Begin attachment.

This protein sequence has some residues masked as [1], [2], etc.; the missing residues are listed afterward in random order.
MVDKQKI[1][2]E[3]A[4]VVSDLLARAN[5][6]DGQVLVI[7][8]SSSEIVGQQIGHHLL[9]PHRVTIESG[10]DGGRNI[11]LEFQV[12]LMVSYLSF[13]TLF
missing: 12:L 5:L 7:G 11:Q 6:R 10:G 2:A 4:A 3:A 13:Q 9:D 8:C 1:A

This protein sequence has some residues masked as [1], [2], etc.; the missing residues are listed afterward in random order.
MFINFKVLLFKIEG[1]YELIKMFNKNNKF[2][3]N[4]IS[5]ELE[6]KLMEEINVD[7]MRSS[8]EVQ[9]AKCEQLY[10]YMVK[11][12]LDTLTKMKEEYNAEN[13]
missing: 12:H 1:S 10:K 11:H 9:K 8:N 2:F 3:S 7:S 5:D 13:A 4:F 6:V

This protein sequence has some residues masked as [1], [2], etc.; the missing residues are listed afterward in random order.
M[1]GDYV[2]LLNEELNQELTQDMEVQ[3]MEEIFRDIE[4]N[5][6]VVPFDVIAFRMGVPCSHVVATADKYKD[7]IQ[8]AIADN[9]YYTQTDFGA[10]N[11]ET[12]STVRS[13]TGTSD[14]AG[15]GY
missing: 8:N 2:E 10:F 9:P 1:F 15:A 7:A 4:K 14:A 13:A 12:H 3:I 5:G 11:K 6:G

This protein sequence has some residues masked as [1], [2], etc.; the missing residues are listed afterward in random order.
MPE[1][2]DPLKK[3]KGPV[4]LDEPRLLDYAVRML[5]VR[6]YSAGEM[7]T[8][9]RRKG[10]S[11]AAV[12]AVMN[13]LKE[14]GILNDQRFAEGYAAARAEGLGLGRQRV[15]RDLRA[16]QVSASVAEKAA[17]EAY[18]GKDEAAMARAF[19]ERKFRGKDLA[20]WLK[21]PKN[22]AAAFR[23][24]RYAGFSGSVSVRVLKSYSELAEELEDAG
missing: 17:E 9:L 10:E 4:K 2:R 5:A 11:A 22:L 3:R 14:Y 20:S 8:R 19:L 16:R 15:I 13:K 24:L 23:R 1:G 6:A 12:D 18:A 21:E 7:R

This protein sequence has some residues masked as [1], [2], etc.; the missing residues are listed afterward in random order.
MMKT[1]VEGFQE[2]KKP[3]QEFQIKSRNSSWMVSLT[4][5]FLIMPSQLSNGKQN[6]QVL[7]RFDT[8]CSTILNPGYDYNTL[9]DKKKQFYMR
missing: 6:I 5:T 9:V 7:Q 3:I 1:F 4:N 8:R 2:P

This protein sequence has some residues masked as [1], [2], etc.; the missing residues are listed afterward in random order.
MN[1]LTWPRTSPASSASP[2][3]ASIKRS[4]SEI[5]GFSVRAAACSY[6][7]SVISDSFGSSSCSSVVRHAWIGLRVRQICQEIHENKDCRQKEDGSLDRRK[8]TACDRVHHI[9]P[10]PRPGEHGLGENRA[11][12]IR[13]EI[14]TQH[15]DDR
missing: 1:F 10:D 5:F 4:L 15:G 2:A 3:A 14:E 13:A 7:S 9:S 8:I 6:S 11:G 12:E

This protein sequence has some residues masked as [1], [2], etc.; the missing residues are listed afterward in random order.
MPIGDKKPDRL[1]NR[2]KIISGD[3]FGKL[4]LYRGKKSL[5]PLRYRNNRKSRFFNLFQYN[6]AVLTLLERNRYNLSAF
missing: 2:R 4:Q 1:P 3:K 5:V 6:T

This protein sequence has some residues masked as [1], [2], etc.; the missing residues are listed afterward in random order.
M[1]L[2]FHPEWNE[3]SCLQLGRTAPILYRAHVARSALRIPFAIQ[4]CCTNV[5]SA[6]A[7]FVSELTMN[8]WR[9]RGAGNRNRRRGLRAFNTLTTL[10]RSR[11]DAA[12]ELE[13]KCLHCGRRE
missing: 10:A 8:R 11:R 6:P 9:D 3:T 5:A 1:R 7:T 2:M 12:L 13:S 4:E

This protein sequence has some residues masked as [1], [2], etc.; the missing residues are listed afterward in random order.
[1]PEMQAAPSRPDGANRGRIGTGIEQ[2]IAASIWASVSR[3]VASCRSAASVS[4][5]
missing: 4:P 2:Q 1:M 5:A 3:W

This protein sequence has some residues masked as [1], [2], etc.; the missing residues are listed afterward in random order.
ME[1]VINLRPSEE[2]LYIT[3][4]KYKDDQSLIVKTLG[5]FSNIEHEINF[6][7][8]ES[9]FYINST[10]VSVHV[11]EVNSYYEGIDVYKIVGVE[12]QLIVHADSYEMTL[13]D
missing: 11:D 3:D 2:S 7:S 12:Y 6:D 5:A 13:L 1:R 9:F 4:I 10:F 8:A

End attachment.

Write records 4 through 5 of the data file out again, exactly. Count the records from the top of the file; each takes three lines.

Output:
This protein sequence has some residues masked as [1], [2], etc.; the missing residues are listed afterward in random order.
MPE[1][2]DPLKK[3]KGPV[4]LDEPRLLDYAVRML[5]VR[6]YSAGEM[7]T[8][9]RRKG[10]S[11]AAV[12]AVMN[13]LKE[14]GILNDQRFAEGYAAARAEGLGLGRQRV[15]RDLRA[16]QVSASVAEKAA[17]EAY[18]GKDEAAMARAF[19]ERKFRGKDLA[20]WLK[21]PKN[22]AAAFR[23][24]RYAGFSGSVSVRVLKSYSELAEELEDAG
missing: 17:E 9:L 10:E 4:K 2:R 5:A 11:A 22:L 3:R 14:Y 20:S 8:R 19:L 16:R 15:I 13:K 24:L 23:R 1:G 6:A 12:D 18:A 21:E 7:R

This protein sequence has some residues masked as [1], [2], etc.; the missing residues are listed afterward in random order.
MMKT[1]VEGFQE[2]KKP[3]QEFQIKSRNSSWMVSLT[4][5]FLIMPSQLSNGKQN[6]QVL[7]RFDT[8]CSTILNPGYDYNTL[9]DKKKQFYMR
missing: 6:I 5:T 9:V 7:Q 3:I 1:F 4:N 8:R 2:P